My 6 month post-op appointment was supposed to be in December. I rescheduled my follow-up appointment for a month earlier. I had the feeling that Dr. Schuler was not surprised to see me back a month earlier than originally scheduled. After getting up to date with my latest signs and symptoms, Dr. Schuler had me see the pain management specialist, Dr. Bharara at VSI. December was the start of my next major work-up. I had three visits with Dr. Bharara in December and a 4th in January. Early in January, I felt literally uncentered. I saw Dr. Schuler five more times. My work up included two new MRIs done in January. By the end of January I was having additional disconcerting symptoms of nerve compression. Finally a CT scan the week before my second surgery completed the work up. By the time I came into the hospital for my February 17th posterior decompression, I felt prepared for anything, but dreaded the thought of posterior screws in my lumbar spine. I especially wanted to avoid at all costs fusion of my SI joints. I knew without a doubt that this surgery was not something that could be put off any longer. My EMG studies showed acute chronic denervation of three nerves back in December and I was clearly getting worse. I wondered, could I really be fixed without screws?
When I woke up out of surgery I felt pretty good. When I got to my hospital bed and was able to get out of bed unassisted, it was clear to me that I still did not have any screws in my back. I did not feel any decreased range of motion.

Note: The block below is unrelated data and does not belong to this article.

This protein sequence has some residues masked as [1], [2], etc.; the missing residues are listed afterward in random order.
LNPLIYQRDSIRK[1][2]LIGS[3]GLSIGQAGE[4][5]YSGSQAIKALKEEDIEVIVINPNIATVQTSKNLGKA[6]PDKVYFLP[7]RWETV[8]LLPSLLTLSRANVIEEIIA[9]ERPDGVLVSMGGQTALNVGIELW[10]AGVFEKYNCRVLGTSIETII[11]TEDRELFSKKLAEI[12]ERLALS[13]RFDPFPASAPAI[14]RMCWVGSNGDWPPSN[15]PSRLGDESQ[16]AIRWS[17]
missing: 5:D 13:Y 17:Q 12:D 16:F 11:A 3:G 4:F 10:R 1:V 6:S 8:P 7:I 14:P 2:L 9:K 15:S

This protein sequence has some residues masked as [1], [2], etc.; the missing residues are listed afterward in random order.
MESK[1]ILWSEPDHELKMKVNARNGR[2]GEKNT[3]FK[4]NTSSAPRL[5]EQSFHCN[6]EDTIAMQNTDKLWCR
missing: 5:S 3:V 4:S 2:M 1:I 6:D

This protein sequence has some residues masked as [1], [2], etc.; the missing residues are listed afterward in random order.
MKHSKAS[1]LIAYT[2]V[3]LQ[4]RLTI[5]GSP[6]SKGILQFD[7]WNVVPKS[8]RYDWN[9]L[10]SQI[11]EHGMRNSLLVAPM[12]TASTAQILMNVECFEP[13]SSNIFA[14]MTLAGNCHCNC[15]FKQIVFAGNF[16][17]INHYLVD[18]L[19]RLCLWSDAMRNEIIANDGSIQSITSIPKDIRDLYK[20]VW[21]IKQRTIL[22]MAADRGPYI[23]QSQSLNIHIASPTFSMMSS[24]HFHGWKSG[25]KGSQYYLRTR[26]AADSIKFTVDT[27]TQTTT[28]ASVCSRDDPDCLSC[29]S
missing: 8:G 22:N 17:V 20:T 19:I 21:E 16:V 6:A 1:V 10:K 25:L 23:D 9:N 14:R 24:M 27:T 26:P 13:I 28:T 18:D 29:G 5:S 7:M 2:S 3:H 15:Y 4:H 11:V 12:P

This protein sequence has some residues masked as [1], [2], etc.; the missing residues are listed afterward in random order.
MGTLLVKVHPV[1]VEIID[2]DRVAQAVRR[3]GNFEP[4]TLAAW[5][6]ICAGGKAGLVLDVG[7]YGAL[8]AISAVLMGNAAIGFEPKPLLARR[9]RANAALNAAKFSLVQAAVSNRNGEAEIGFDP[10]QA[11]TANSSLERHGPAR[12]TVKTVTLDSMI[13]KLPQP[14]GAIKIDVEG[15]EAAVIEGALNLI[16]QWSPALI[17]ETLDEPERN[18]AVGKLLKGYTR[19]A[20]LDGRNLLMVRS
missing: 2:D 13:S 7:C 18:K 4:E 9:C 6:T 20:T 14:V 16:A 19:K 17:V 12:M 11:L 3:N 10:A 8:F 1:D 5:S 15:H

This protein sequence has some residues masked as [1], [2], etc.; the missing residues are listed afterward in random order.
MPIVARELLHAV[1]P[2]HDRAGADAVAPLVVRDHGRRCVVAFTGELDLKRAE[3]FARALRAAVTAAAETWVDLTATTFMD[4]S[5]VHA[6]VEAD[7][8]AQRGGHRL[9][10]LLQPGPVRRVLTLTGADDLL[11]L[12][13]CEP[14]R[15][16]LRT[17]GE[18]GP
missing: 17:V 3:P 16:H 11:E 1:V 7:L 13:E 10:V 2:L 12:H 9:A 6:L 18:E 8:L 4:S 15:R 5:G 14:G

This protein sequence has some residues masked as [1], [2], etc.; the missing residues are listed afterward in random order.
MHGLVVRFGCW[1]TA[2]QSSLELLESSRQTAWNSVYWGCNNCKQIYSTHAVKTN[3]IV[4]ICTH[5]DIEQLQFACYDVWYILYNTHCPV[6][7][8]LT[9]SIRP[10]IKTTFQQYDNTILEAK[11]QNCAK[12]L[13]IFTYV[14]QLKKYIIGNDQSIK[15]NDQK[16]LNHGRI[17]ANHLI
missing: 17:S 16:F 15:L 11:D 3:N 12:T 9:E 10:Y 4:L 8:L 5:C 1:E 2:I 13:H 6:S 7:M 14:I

I restarted massage and physical therapy at VTFC the very next week. Sitting was now much more comfortable. Soon, my low back felt sturdy and I felt like I was in perfect alignment once again. I can easily squat and put my shoes on. The nerve pain in my legs and feet continues to decrease and my sacral iliac joint has stabilized. At three weeks post op, I was back to work and soon after that my SI joint was feeling normal, something I had not felt in almost 1.5 years.
It is frightening to think where I would be if I hadn’t pursued treatment by Dr. Schuler and the rest of the team at Virginia Spine Institute. Dr. Schuler takes on the difficult cases that other surgeons would rather avoid. He certainly did not need me as a patient, but he did see someone in need of his expertise. He is not only an exceptionally talented and versatile spinal surgeon, but also a physician that really listens to his patients. Through thick and thin, he maintains his enthusiasm for his innovative work and dedication to successfully treat his patients. He is the art and heart of medicine. I feel incredibly fortunate to have Dr. Schuler as my spine surgeon.
When it is necessary for me to have my cervical spine decompressed, a problem that started with an injury in 2000, but had been clinically stable for about 14 years, I know that I have the best spine surgeon in the Mid-Atlantic region to do the job!
To read "The Core and More" in it's entirety, please click here.